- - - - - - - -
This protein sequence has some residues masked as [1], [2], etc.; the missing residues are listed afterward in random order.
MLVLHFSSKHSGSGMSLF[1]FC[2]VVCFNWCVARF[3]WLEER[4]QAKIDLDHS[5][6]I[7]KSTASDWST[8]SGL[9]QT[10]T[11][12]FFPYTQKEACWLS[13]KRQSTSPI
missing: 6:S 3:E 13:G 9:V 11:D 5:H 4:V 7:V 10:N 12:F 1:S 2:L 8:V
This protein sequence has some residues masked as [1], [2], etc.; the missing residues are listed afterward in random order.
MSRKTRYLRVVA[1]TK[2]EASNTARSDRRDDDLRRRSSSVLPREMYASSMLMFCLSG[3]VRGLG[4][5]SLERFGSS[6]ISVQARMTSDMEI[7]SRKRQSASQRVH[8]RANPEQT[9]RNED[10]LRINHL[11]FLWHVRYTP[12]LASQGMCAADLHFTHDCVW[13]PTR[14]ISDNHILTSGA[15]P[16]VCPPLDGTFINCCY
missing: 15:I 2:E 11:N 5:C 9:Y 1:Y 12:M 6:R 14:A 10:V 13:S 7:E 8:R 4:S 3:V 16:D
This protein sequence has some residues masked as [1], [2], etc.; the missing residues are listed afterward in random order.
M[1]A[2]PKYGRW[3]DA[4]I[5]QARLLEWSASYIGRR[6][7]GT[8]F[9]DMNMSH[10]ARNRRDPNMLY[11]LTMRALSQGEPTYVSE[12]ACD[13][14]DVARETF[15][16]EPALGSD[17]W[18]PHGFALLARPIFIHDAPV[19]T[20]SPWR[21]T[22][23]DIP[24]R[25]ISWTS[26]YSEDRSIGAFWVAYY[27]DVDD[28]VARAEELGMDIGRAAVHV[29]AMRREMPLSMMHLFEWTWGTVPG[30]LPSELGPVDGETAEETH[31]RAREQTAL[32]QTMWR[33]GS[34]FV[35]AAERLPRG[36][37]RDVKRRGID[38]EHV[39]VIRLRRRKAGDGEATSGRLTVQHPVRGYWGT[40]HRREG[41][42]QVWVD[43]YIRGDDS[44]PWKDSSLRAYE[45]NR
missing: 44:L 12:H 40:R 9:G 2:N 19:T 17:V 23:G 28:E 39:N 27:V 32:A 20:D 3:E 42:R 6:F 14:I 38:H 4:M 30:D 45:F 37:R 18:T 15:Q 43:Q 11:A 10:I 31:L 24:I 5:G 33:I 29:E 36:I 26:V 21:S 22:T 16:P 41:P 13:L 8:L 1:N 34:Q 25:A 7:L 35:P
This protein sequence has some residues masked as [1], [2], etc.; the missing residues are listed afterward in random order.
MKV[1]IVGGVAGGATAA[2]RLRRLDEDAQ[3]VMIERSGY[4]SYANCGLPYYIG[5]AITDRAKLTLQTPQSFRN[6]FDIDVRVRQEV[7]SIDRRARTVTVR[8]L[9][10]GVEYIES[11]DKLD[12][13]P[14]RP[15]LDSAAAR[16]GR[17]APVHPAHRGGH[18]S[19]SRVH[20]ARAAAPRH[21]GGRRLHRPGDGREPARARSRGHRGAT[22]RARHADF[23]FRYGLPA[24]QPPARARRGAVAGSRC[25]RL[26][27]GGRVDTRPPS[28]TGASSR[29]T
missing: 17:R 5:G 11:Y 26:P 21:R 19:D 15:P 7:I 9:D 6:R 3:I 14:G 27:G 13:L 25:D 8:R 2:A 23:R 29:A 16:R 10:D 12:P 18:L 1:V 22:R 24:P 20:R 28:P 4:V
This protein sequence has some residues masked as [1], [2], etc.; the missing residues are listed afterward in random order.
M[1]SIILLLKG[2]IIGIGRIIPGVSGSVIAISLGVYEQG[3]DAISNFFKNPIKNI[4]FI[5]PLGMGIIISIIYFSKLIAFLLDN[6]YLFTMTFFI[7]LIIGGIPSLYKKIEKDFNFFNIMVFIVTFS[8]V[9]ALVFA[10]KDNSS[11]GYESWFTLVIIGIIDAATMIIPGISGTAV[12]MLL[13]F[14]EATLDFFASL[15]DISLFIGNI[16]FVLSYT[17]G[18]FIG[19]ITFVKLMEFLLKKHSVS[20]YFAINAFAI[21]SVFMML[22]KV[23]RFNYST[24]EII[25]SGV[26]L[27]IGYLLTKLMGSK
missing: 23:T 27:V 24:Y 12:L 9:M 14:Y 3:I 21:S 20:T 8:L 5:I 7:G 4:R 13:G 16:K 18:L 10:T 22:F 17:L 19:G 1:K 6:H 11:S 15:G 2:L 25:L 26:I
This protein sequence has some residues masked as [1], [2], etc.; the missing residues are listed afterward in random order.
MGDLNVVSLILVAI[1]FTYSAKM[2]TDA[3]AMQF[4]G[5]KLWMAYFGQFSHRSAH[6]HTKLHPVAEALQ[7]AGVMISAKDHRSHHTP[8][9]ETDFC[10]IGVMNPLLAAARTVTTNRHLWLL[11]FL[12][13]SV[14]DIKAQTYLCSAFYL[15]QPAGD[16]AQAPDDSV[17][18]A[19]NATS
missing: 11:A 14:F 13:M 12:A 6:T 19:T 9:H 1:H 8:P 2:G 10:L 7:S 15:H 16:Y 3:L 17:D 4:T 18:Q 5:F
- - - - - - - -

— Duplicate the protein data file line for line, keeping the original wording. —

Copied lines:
This protein sequence has some residues masked as [1], [2], etc.; the missing residues are listed afterward in random order.
MLVLHFSSKHSGSGMSLF[1]FC[2]VVCFNWCVARF[3]WLEER[4]QAKIDLDHS[5][6]I[7]KSTASDWST[8]SGL[9]QT[10]T[11][12]FFPYTQKEACWLS[13]KRQSTSPI
missing: 6:S 3:E 13:G 9:V 11:D 5:H 4:V 7:V 10:N 12:F 1:S 2:L 8:V
This protein sequence has some residues masked as [1], [2], etc.; the missing residues are listed afterward in random order.
MSRKTRYLRVVA[1]TK[2]EASNTARSDRRDDDLRRRSSSVLPREMYASSMLMFCLSG[3]VRGLG[4][5]SLERFGSS[6]ISVQARMTSDMEI[7]SRKRQSASQRVH[8]RANPEQT[9]RNED[10]LRINHL[11]FLWHVRYTP[12]LASQGMCAADLHFTHDCVW[13]PTR[14]ISDNHILTSGA[15]P[16]VCPPLDGTFINCCY
missing: 15:I 2:E 11:N 5:C 9:Y 1:Y 12:M 6:R 14:A 10:V 13:S 7:E 8:R 4:S 3:V 16:D
This protein sequence has some residues masked as [1], [2], etc.; the missing residues are listed afterward in random order.
M[1]A[2]PKYGRW[3]DA[4]I[5]QARLLEWSASYIGRR[6][7]GT[8]F[9]DMNMSH[10]ARNRRDPNMLY[11]LTMRALSQGEPTYVSE[12]ACD[13][14]DVARETF[15][16]EPALGSD[17]W[18]PHGFALLARPIFIHDAPV[19]T[20]SPWR[21]T[22][23]DIP[24]R[25]ISWTS[26]YSEDRSIGAFWVAYY[27]DVDD[28]VARAEELGMDIGRAAVHV[29]AMRREMPLSMMHLFEWTWGTVPG[30]LPSELGPVDGETAEETH[31]RAREQTAL[32]QTMWR[33]GS[34]FV[35]AAERLPRG[36][37]RDVKRRGID[38]EHV[39]VIRLRRRKAGDGEATSGRLTVQHPVRGYWGT[40]HRREG[41][42]QVWVD[43]YIRGDDS[44]PWKDSSLRAYE[45]NR
missing: 44:L 12:H 40:R 9:G 2:N 19:T 17:V 23:G 28:E 39:N 27:V 32:A 20:D 3:E 42:R 6:F 14:I 38:H 4:M 30:D 45:F 37:R 18:T 15:Q 43:Q 11:A 10:I 31:L 24:I 5:G 33:I 29:E 36:I 26:V 21:S 22:T 16:P 41:P 13:L 8:L 1:N 34:Q 25:A 7:L 35:P
This protein sequence has some residues masked as [1], [2], etc.; the missing residues are listed afterward in random order.
MKV[1]IVGGVAGGATAA[2]RLRRLDEDAQ[3]VMIERSGY[4]SYANCGLPYYIG[5]AITDRAKLTLQTPQSFRN[6]FDIDVRVRQEV[7]SIDRRARTVTVR[8]L[9][10]GVEYIES[11]DKLD[12][13]P[14]RP[15]LDSAAAR[16]GR[17]APVHPAHRGGH[18]S[19]SRVH[20]ARAAAPRH[21]GGRRLHRPGDGREPARARSRGHRGAT[22]RARHADF[23]FRYGLPA[24]QPPARARRGAVAGSRC[25]RL[26][27]GGRVDTRPPS[28]TGASSR[29]T
missing: 17:R 5:G 11:Y 26:P 21:R 19:D 15:P 7:I 9:D 6:R 3:I 14:G 27:G 13:L 25:D 8:R 2:A 23:R 29:A 16:R 10:D 12:P 18:L 1:V 22:R 24:P 20:R 28:P 4:V
This protein sequence has some residues masked as [1], [2], etc.; the missing residues are listed afterward in random order.
M[1]SIILLLKG[2]IIGIGRIIPGVSGSVIAISLGVYEQG[3]DAISNFFKNPIKNI[4]FI[5]PLGMGIIISIIYFSKLIAFLLDN[6]YLFTMTFFI[7]LIIGGIPSLYKKIEKDFNFFNIMVFIVTFS[8]V[9]ALVFA[10]KDNSS[11]GYESWFTLVIIGIIDAATMIIPGISGTAV[12]MLL[13]F[14]EATLDFFASL[15]DISLFIGNI[16]FVLSYT[17]G[18]FIG[19]ITFVKLMEFLLKKHSVS[20]YFAINAFAI[21]SVFMML[22]KV[23]RFNYST[24]EII[25]SGV[26]L[27]IGYLLTKLMGSK
missing: 23:T 27:V 24:Y 12:L 9:M 14:Y 3:I 21:S 20:T 8:L 5:I 7:G 4:R 13:G 16:K 18:L 10:T 22:F 17:L 19:G 1:K 6:H 11:S 15:G 2:L 25:L 26:I
This protein sequence has some residues masked as [1], [2], etc.; the missing residues are listed afterward in random order.
MGDLNVVSLILVAI[1]FTYSAKM[2]TDA[3]AMQF[4]G[5]KLWMAYFGQFSHRSAH[6]HTKLHPVAEALQ[7]AGVMISAKDHRSHHTP[8][9]ETDFC[10]IGVMNPLLAAARTVTTNRHLWLL[11]FL[12][13]SV[14]DIKAQTYLCSAFYL[15]QPAGD[16]AQAPDDSV[17][18]A[19]NATS
missing: 11:A 14:F 13:M 12:A 6:T 19:T 9:H 1:H 8:P 2:G 10:L 7:S 15:H 16:Y 3:L 17:D 4:T 18:Q 5:F